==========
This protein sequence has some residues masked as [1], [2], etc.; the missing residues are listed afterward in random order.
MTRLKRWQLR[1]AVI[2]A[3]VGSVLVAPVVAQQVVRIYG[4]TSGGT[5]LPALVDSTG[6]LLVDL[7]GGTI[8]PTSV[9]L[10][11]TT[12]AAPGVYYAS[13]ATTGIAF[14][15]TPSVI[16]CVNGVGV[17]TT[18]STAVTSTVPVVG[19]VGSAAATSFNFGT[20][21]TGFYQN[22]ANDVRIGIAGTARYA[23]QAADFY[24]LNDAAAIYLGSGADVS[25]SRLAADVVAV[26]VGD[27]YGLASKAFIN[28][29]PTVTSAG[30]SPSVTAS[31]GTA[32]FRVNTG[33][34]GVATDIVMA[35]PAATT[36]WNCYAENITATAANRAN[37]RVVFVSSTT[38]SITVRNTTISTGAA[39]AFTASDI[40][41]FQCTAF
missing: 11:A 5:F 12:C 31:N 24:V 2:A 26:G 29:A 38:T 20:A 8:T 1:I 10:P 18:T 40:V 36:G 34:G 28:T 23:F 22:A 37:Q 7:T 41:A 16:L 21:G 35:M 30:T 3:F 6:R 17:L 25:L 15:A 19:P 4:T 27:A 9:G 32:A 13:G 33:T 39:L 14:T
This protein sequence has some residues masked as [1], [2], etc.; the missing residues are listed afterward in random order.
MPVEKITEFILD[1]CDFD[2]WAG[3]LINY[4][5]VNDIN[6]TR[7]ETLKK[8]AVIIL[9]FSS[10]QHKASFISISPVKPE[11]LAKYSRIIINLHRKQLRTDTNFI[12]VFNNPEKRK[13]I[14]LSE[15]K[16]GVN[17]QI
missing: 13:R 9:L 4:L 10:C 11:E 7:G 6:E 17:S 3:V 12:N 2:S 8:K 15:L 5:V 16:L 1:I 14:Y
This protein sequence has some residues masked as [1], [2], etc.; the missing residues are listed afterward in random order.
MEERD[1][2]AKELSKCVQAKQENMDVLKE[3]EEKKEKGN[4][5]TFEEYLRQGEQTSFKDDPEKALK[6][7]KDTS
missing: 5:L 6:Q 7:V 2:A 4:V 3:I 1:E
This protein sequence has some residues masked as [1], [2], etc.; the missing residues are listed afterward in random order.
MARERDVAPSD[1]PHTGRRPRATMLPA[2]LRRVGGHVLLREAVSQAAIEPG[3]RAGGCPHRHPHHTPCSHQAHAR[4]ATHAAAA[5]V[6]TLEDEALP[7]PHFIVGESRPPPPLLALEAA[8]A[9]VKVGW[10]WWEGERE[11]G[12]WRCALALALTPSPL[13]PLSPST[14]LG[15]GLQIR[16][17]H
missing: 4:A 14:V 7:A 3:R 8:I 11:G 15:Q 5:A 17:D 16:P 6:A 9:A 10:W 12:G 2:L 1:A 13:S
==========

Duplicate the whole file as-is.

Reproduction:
This protein sequence has some residues masked as [1], [2], etc.; the missing residues are listed afterward in random order.
MTRLKRWQLR[1]AVI[2]A[3]VGSVLVAPVVAQQVVRIYG[4]TSGGT[5]LPALVDSTG[6]LLVDL[7]GGTI[8]PTSV[9]L[10][11]TT[12]AAPGVYYAS[13]ATTGIAF[14][15]TPSVI[16]CVNGVGV[17]TT[18]STAVTSTVPVVG[19]VGSAAATSFNFGT[20][21]TGFYQN[22]ANDVRIGIAGTARYA[23]QAADFY[24]LNDAAAIYLGSGADVS[25]SRLAADVVAV[26]VGD[27]YGLASKAFIN[28][29]PTVTSAG[30]SPSVTAS[31]GTA[32]FRVNTG[33][34]GVATDIVMA[35]PAATT[36]WNCYAENITATAANRAN[37]RVVFVSSTT[38]SITVRNTTISTGAA[39]AFTASDI[40][41]FQCTAF
missing: 11:A 5:F 12:C 31:N 24:V 2:A 26:G 29:A 38:T 20:A 8:T 1:I 10:P 18:T 40:V 36:G 34:G 28:T 23:F 22:A 37:Q 7:T 41:A 16:L 21:G 35:M 30:T 3:F 6:R 17:L 25:L 15:A 19:P 4:T 27:A 9:G 32:A 13:G 33:T 39:L 14:T
This protein sequence has some residues masked as [1], [2], etc.; the missing residues are listed afterward in random order.
MPVEKITEFILD[1]CDFD[2]WAG[3]LINY[4][5]VNDIN[6]TR[7]ETLKK[8]AVIIL[9]FSS[10]QHKASFISISPVKPE[11]LAKYSRIIINLHRKQLRTDTNFI[12]VFNNPEKRK[13]I[14]LSE[15]K[16]GVN[17]QI
missing: 13:R 9:L 4:L 10:C 11:E 7:G 6:E 17:S 3:V 12:N 2:S 8:K 15:L 5:V 16:L 1:I 14:Y
This protein sequence has some residues masked as [1], [2], etc.; the missing residues are listed afterward in random order.
MEERD[1][2]AKELSKCVQAKQENMDVLKE[3]EEKKEKGN[4][5]TFEEYLRQGEQTSFKDDPEKALK[6][7]KDTS
missing: 5:L 6:Q 7:V 2:A 4:V 3:I 1:E
This protein sequence has some residues masked as [1], [2], etc.; the missing residues are listed afterward in random order.
MARERDVAPSD[1]PHTGRRPRATMLPA[2]LRRVGGHVLLREAVSQAAIEPG[3]RAGGCPHRHPHHTPCSHQAHAR[4]ATHAAAA[5]V[6]TLEDEALP[7]PHFIVGESRPPPPLLALEAA[8]A[9]VKVGW[10]WWEGERE[11]G[12]WRCALALALTPSPL[13]PLSPST[14]LG[15]GLQIR[16][17]H
missing: 4:A 14:V 7:A 3:R 8:I 11:G 15:Q 5:A 17:D 16:P 6:A 9:A 10:W 12:G 2:L 1:A 13:S